Sinatra’s films shattered the postwar myth of the white American male
Frank Sinatra’s 100th birthday on December 12 is being celebrated with all the requisite fanfare: Alex Gibney’s HBO documentary Sinatra: All or Nothing at All, CBS’ Sinatra 100 All-Star Grammy Concert, exhibits at the Lincoln Center and Grammy Museum, a London Palladium show and a number of book publications.
But while Sinatra was an extraordinary creative force in American popular music, his film career is often an afterthought, damned by the inconsistencies of a dual-career artist.
Yet it’s on the screen where Sinatra’s wider cultural significance lies.
If the 20th century was, as Time publisher Henry Luce termed it, “The American Century,” then Hollywood told the story of a nation reveling in its economic and cultural rise.
And if Hollywood provided the narrative, then its protagonist was the white American male, frequently depicted as a middle-class, married suburbanite.
Sinatra, in his films, explored the main tenets of this identity. But unlike many of his contemporaries, he offered a striking, alternative idea of masculinity.
In the 1940s, few would have thought that Frank Sinatra’s screen career would have any sort of lasting influence. Sinatra was often limited to playing implausibly naive characters in RKO and MGM musicals, and both studios attempted to suppress the potent sexuality that Sinatra had harnessed as a musician to induce hysteria among his teenaged fan base (known as bobby soxers).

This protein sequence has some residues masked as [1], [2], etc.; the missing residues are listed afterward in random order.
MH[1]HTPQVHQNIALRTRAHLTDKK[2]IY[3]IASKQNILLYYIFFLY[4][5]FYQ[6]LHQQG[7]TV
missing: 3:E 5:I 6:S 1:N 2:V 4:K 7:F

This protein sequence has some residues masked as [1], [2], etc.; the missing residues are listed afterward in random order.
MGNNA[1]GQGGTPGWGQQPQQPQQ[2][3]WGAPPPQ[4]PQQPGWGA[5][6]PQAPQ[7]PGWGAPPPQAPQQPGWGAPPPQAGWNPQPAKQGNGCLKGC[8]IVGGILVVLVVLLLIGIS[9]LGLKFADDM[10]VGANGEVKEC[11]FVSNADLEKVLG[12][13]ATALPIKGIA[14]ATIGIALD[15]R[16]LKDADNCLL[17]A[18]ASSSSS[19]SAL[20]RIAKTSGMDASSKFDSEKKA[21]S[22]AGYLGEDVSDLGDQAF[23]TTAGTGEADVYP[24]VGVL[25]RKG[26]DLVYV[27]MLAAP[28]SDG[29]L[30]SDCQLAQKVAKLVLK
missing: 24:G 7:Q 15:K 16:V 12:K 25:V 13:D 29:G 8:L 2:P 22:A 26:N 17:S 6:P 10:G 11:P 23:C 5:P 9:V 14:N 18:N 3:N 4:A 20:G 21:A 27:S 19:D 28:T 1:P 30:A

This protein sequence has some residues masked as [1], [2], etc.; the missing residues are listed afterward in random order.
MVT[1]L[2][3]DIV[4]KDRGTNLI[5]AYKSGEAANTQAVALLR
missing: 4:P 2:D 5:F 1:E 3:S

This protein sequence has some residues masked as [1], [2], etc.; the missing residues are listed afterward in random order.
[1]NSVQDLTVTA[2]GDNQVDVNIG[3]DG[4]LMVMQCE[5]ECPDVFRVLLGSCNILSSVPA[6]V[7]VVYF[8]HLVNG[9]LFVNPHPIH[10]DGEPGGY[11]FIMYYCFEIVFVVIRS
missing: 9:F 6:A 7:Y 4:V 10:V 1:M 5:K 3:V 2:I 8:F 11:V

But even in these musicals, we see the roots of his unconventional screen persona. While military triumph and notions of male bravery were fresh on everyone’s minds, Sinatra played sailors on shore leave whose greatest fear was the opposite sex (Anchors Aweigh and On the Town). In Take Me Out to the Ball Game, he portrayed a singing baseball player lit for audience consumption like a fully fledged glamour girl.
Sinatra’s screen image constantly challenged the period’s norms, disrupting the postwar obsession with the middle-class white male so incisively laid out in the first seasons of Mad Men.
He was the antithesis of Gregory Peck’s Man in the Gray Flannel Suit, a character who symbolized both the trappings – and trap – of the American Dream. Read more on The Conversation.